Greg Mottola’s Superbad is one spin-off away from me reluctantly calling it influential. Hollywood and its American independent counterparts already gave audiences Booksmart, an excellent portrayal of young female friendship. This year, we have a second example resembling that movie from 2007, this time about boys in middle school. This movie, Good Boys, does have Superbad‘s Seth Rogen as one of its producers. That explains this copycat, if not many more to follow. And sure, there’s a flaw or two in this new iteration, but it’s decent enough to surpass the original.
Good Boys is about a lot of things, but let us start with its core three characters. Max (Jacob Tremblay), Thor (Brady Noon), and Lucas (Keith L. Williams) are going to a party. That party happens to involve kissing, which is great, except that they know nothing about that innocent act. Learning about it means they have to spy on the older girls (Molly Gordon, Midori Francis) in their neighborhood who definitely know how to kiss.
That spying involves an expensive drone, which the girls eventually catch and keep away from the boys. To negotiate the return of said drone, the boys manage to steal the girls’ stash of Molly. The movie, then, involves how both parties are going to get what they want. In doing so, the boys also learn a lot of things about their increasingly complex friendship. They’re friends for life, but will one day full of adventures keep them friends or tear them apart?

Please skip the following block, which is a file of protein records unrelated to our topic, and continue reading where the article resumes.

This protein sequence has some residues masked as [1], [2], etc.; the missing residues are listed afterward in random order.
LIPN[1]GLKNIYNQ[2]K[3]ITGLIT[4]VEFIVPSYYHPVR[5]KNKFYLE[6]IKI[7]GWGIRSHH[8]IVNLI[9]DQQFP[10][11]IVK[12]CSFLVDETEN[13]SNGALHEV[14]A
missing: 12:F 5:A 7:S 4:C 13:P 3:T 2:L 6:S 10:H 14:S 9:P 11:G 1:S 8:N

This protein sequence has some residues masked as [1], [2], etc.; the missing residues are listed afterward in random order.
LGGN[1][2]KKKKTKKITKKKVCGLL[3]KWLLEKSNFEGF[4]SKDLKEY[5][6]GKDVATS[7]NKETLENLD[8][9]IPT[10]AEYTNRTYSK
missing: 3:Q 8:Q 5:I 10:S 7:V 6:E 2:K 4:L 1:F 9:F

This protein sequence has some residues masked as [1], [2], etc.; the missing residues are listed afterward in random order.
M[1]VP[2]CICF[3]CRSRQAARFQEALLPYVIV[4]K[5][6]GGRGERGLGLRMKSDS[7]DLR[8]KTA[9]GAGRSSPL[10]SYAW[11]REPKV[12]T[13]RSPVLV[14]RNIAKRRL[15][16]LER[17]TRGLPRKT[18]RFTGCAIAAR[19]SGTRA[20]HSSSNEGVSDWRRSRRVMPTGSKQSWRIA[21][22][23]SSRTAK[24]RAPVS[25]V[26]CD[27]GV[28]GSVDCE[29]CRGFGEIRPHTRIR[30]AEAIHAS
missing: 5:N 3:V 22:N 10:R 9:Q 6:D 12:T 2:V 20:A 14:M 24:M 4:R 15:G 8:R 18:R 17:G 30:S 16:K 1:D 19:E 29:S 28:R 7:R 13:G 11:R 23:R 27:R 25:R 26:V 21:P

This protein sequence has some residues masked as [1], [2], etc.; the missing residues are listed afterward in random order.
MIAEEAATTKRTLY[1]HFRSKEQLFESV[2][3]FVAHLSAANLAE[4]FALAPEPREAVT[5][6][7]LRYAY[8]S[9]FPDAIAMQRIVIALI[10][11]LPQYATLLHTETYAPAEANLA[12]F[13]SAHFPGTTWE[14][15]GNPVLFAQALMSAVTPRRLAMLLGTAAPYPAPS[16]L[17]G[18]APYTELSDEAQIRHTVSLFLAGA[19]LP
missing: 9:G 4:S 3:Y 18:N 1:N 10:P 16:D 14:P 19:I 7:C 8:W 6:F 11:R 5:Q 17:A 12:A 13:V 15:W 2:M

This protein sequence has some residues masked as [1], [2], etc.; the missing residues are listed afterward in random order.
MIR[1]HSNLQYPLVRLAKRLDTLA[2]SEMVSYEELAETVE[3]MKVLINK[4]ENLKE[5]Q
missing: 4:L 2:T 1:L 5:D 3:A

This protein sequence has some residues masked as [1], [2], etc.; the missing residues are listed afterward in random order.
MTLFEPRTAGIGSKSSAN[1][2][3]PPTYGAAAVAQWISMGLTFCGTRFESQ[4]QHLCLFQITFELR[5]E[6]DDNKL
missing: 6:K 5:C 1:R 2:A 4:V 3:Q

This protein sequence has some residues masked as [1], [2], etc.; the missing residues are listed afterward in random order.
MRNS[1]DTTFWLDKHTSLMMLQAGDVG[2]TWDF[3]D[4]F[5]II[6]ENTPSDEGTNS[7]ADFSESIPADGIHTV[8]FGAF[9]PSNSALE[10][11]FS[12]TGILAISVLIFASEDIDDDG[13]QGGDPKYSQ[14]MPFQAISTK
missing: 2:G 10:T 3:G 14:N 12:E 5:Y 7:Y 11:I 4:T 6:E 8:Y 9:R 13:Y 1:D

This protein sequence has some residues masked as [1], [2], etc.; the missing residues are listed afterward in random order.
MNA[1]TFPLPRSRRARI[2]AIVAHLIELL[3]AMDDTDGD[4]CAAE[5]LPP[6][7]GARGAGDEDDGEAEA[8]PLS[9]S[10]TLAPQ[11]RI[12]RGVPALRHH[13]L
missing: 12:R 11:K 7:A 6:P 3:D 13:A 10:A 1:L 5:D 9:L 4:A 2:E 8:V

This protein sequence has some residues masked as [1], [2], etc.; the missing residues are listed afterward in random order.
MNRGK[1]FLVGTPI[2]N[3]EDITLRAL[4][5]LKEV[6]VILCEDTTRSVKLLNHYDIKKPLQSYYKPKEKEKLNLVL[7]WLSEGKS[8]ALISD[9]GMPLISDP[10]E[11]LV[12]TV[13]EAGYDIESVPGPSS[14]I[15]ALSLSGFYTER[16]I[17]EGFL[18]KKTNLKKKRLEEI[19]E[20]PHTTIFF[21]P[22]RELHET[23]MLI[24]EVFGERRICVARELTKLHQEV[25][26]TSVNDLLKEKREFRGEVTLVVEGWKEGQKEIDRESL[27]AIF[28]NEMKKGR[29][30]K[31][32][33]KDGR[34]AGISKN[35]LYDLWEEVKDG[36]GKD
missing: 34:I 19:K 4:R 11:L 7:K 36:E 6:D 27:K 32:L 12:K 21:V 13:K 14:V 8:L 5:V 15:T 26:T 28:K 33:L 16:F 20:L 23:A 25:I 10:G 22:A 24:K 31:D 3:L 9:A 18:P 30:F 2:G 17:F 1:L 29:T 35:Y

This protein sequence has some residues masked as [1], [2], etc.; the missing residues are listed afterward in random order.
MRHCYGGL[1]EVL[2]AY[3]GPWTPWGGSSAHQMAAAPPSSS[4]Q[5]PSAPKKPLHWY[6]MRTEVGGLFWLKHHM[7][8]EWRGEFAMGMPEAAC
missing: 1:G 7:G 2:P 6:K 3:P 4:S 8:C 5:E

Their hijinks eventually involve the destruction of said expensive drone and the attempts to replace the thing. Replacing the drone takes a lot of steps, some of which will make most audiences laugh. One of the better steps involve them gouging hundreds of dollars from a hopeless nerd (Stephen Merchant). Another involves crossing a highway on foot, which I’ll give them credit for just for its audacity.
A significant portion of the jokes here are about the boys’ inflated misunderstanding of drug culture. And those jokes fall under the bracket of a premise that these children don’t understand their world. Some punchlines involve these kids mixing up words involving drugs and – gasping at the thought – sexual acts. I know this is a comedy. But I don’t remember myself and other tweens being as stupid as the writers and directors Gene Stupnitsky and Lee Eisenberg think they are.
That said the movie becomes tolerable when it returns to its set pieces both large and outlandish. One involve them going to a frat house with tiki torches and guys with sordid criminal charges. They’re there to get more drugs, but they somehow end up shooting everyone with a paintball gun. Watching that scene is the only way to discover how gratifying it is to watch those frat boys go down. In doing so, they redeem themselves and show us that they’re good boys. And watching their adventures makes for a fun time.
Good Boys comes out on August 15th in a theatre near you.